Latitude is the range of stops film can be overexposed while still keeping adequate results. Pro film stocks have a larger latitude to go along with a slightly higher cost.
Slide film has a smaller amount of latitude in comparison with negative film. That is a reason it’s regarded as challenging to use.
The range between the darkest and brightest details of a photo is referred to as dynamic range. Areas of a picture that fall out of this range will be seen as white overexposed highlights or solid black underexposed shadows.
When shooting in a variety or quickly changing lighting conditions, films with a larger dynamic range is better.
- Digital cameras 14+ stops
- Negative film up to 13 stops
- Slide film 6-8 stops
Slide film is considered to be a challenge to use due to the small dynamic range. Golden hour is the best time to shoot slide.
35mm film that comes in canisters is used by the Pentacon Super. It is also the most popular type of film and in some instances is described as 135 film.
120 or 220 film, used with medium format cameras, is the only other film format you are going to encounter}.
One of the terrific things about film is that you can switch the film stock you work with and get a new look to your pictures.
Almost all available 35mm film on the market at this time has a DX code. This makes it possible for cameras to auto detect and set the ISO of the film put in the camera.
DX-coding won’t make a difference for the Pentacon Super because ISO has to be manually selected with the ASA knob.
You will find several possible choices for where to get film processed. For a more comprehensive explanation of the possible choices look at my guide on Where to Get Film Developed.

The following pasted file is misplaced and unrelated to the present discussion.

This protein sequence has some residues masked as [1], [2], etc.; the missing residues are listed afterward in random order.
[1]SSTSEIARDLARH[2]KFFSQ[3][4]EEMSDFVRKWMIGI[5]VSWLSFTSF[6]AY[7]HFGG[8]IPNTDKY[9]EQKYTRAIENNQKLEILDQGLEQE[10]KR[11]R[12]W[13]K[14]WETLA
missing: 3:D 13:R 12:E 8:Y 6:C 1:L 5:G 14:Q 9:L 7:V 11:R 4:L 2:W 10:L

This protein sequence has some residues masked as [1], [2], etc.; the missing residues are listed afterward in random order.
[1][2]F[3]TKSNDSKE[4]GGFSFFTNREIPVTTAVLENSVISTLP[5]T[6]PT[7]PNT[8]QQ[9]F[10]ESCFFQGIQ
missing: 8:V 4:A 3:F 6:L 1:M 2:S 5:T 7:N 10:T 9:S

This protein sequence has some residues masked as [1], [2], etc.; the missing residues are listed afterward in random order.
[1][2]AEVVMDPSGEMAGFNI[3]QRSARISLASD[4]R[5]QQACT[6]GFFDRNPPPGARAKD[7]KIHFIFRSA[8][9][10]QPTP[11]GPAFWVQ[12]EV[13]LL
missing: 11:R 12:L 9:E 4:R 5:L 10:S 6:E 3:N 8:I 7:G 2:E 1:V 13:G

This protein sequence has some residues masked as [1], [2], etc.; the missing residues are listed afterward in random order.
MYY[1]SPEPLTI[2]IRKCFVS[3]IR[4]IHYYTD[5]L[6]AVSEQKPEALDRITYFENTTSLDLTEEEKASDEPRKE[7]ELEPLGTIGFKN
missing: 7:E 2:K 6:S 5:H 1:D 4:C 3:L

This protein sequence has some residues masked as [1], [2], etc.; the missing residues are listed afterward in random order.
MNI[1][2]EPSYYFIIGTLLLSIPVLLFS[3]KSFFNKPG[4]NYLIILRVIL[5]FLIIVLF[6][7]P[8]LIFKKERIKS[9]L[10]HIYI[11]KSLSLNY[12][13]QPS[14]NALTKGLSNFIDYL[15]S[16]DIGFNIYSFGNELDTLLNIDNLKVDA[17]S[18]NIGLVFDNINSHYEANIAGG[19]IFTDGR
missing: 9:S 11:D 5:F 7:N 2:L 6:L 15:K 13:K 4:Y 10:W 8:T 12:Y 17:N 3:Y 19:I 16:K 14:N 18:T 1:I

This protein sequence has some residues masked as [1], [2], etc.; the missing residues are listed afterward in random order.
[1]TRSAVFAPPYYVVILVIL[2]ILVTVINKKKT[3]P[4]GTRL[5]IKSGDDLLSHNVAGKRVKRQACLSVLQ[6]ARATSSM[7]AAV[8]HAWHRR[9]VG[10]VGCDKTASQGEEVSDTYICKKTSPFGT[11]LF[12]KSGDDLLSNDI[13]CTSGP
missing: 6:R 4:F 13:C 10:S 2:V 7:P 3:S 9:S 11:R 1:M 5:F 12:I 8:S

WARNING: Film does not get processed locally at pharmacies and big box stores. They ship the film off to be processed by a 3rd party. As a result, you won’t receive your processed negatives back.
- Develop Film at Home
- Use a Local Photography Lab
- Use a Mail Order Photo Lab
- Pharmacy or Big Box Store
Sending film to a mail-order lab to be developed and scanned is the simplest choice if you’re new to using film. A downside to this is that it can become really expensive if you regularly shoot film.
There are a couple of actions that you are able to do to decrease the costs required to shoot film, on condition that you are going through a medium to high volume of film.
Considered one of the best options to save money on film is to buy a roll of 100’ of film and load canisters yourself.
A 100’ roll of film will fill up around 18 canisters of film containing 36 exposures. Expect to save 20-30% depending on your selection.
Take into account that you’re limited to 100 foot rolls of black & white film. This is in part because black & white film is a lot easier and less expensive to develop yourself.
You have the ability to develop and scan any film at home. In fact it is a great way to cut costs so you can shoot more film with your Pentacon Super.
Black and white film is by far the least complicated to process yourself. Developer temperature and development times are both not as essential to get correct with black & white film as they are for transparency or color negative.